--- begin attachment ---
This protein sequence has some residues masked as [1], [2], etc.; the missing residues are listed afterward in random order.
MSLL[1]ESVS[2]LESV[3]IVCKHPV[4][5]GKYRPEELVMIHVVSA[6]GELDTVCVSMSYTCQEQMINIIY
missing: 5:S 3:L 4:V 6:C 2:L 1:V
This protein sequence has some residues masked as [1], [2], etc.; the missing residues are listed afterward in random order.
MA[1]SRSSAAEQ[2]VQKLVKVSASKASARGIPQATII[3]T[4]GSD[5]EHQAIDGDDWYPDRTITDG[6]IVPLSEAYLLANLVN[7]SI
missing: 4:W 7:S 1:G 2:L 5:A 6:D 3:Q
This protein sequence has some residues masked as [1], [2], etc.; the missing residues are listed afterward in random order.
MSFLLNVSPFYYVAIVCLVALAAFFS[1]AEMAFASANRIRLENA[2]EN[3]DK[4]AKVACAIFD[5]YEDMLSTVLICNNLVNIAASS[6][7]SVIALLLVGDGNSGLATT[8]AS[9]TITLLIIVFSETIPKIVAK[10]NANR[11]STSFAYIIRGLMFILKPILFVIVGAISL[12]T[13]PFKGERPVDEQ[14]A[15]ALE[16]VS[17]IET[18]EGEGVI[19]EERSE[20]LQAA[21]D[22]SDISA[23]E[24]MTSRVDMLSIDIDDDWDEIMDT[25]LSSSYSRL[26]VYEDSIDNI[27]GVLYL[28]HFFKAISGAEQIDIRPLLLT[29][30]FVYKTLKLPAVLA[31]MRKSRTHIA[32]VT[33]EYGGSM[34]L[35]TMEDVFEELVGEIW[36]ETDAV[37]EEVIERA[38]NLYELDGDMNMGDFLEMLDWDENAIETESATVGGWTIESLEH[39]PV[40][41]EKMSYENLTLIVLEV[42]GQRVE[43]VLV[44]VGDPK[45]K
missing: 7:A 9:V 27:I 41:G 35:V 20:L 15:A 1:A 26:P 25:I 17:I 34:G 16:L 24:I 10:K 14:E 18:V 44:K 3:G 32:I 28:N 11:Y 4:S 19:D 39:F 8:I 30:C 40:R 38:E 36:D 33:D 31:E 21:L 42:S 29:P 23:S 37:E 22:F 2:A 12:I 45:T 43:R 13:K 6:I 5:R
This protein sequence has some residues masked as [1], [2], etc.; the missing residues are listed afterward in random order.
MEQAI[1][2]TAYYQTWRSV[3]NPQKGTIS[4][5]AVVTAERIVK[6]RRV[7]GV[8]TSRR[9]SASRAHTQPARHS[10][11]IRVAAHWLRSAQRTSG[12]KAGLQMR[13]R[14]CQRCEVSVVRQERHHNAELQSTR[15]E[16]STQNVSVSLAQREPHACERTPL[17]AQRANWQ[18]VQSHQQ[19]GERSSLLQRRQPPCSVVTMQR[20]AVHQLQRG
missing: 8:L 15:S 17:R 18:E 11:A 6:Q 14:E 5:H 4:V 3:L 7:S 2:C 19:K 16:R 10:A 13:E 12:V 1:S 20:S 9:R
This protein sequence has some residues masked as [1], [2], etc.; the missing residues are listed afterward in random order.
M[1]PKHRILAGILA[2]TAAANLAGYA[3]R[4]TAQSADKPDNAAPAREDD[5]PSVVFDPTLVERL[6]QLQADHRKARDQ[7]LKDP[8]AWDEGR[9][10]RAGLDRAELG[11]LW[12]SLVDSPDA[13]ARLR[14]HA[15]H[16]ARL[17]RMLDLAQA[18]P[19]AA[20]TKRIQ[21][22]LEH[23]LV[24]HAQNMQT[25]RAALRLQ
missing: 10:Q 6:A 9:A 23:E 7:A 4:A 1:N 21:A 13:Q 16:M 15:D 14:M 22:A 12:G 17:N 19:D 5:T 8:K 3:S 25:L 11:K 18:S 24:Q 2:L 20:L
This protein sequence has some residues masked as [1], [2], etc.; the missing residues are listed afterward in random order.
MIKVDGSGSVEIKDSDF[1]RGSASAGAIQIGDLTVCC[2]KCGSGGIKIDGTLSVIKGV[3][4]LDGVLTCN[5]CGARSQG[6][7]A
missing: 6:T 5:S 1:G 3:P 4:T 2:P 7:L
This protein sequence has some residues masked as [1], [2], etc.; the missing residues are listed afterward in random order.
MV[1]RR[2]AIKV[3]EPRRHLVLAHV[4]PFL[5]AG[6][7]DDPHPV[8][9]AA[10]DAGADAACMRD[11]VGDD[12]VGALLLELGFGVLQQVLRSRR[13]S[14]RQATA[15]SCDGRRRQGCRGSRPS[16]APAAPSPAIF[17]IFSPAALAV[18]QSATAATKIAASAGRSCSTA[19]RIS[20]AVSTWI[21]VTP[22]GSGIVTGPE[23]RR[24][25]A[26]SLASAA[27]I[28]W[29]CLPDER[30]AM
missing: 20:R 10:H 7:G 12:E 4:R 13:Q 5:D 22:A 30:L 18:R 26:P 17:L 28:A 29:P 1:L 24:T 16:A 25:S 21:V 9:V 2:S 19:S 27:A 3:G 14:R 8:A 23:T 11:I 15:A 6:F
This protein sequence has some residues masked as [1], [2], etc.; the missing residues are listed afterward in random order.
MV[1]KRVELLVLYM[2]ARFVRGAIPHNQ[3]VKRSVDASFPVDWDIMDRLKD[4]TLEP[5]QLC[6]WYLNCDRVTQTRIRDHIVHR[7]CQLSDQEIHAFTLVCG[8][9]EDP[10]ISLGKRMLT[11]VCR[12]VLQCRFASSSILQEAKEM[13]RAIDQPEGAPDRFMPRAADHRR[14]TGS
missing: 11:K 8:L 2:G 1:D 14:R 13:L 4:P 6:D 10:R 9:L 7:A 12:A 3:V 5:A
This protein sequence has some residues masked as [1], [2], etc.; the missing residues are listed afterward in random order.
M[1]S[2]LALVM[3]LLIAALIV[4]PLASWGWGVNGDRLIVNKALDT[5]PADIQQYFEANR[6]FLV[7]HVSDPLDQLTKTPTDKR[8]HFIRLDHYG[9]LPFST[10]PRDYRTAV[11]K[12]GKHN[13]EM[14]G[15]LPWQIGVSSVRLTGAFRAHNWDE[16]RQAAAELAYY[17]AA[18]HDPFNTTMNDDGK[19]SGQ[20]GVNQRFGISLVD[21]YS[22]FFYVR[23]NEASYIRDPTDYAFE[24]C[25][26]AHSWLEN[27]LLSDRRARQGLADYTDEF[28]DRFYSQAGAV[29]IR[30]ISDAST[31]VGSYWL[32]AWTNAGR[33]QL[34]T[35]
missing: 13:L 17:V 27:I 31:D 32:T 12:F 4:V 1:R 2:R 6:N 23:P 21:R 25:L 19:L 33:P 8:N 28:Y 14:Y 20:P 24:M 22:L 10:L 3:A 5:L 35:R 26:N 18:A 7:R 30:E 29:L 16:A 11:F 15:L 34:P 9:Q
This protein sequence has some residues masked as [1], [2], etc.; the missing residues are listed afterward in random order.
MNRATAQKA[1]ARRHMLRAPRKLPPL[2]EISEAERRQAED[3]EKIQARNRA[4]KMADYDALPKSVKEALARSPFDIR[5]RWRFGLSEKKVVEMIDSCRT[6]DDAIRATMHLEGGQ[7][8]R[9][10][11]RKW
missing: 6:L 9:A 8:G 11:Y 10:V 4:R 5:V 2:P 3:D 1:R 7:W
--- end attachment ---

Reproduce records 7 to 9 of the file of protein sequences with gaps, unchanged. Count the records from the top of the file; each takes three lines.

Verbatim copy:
This protein sequence has some residues masked as [1], [2], etc.; the missing residues are listed afterward in random order.
MV[1]RR[2]AIKV[3]EPRRHLVLAHV[4]PFL[5]AG[6][7]DDPHPV[8][9]AA[10]DAGADAACMRD[11]VGDD[12]VGALLLELGFGVLQQVLRSRR[13]S[14]RQATA[15]SCDGRRRQGCRGSRPS[16]APAAPSPAIF[17]IFSPAALAV[18]QSATAATKIAASAGRSCSTA[19]RIS[20]AVSTWI[21]VTP[22]GSGIVTGPE[23]RR[24][25]A[26]SLASAA[27]I[28]W[29]CLPDER[30]AM
missing: 20:R 10:H 7:G 12:E 4:R 13:Q 5:D 22:A 30:L 18:R 26:P 17:L 28:A 29:P 1:L 24:T 16:A 25:S 21:V 9:V 2:S 19:S 27:A 3:G 14:R 8:A 23:T 11:I 15:A 6:F
This protein sequence has some residues masked as [1], [2], etc.; the missing residues are listed afterward in random order.
MV[1]KRVELLVLYM[2]ARFVRGAIPHNQ[3]VKRSVDASFPVDWDIMDRLKD[4]TLEP[5]QLC[6]WYLNCDRVTQTRIRDHIVHR[7]CQLSDQEIHAFTLVCG[8][9]EDP[10]ISLGKRMLT[11]VCR[12]VLQCRFASSSILQEAKEM[13]RAIDQPEGAPDRFMPRAADHRR[14]TGS
missing: 11:K 8:L 2:G 1:D 14:R 13:L 4:P 6:D 10:R 9:L 7:A 12:A 3:V 5:A
This protein sequence has some residues masked as [1], [2], etc.; the missing residues are listed afterward in random order.
M[1]S[2]LALVM[3]LLIAALIV[4]PLASWGWGVNGDRLIVNKALDT[5]PADIQQYFEANR[6]FLV[7]HVSDPLDQLTKTPTDKR[8]HFIRLDHYG[9]LPFST[10]PRDYRTAV[11]K[12]GKHN[13]EM[14]G[15]LPWQIGVSSVRLTGAFRAHNWDE[16]RQAAAELAYY[17]AA[18]HDPFNTTMNDDGK[19]SGQ[20]GVNQRFGISLVD[21]YS[22]FFYVR[23]NEASYIRDPTDYAFE[24]C[25][26]AHSWLEN[27]LLSDRRARQGLADYTDEF[28]DRFYSQAGAV[29]IR[30]ISDAST[31]VGSYWL[32]AWTNAGR[33]QL[34]T[35]
missing: 13:L 17:V 27:I 31:D 32:T 12:F 4:V 1:R 2:R 6:N 23:P 21:R 25:L 19:L 33:P 8:N 28:Y 14:Y 20:P 24:M 22:L 10:L 3:A 5:L 35:R 26:N 18:A 7:R 30:E 29:L 16:A 11:F 15:L 34:P 9:Q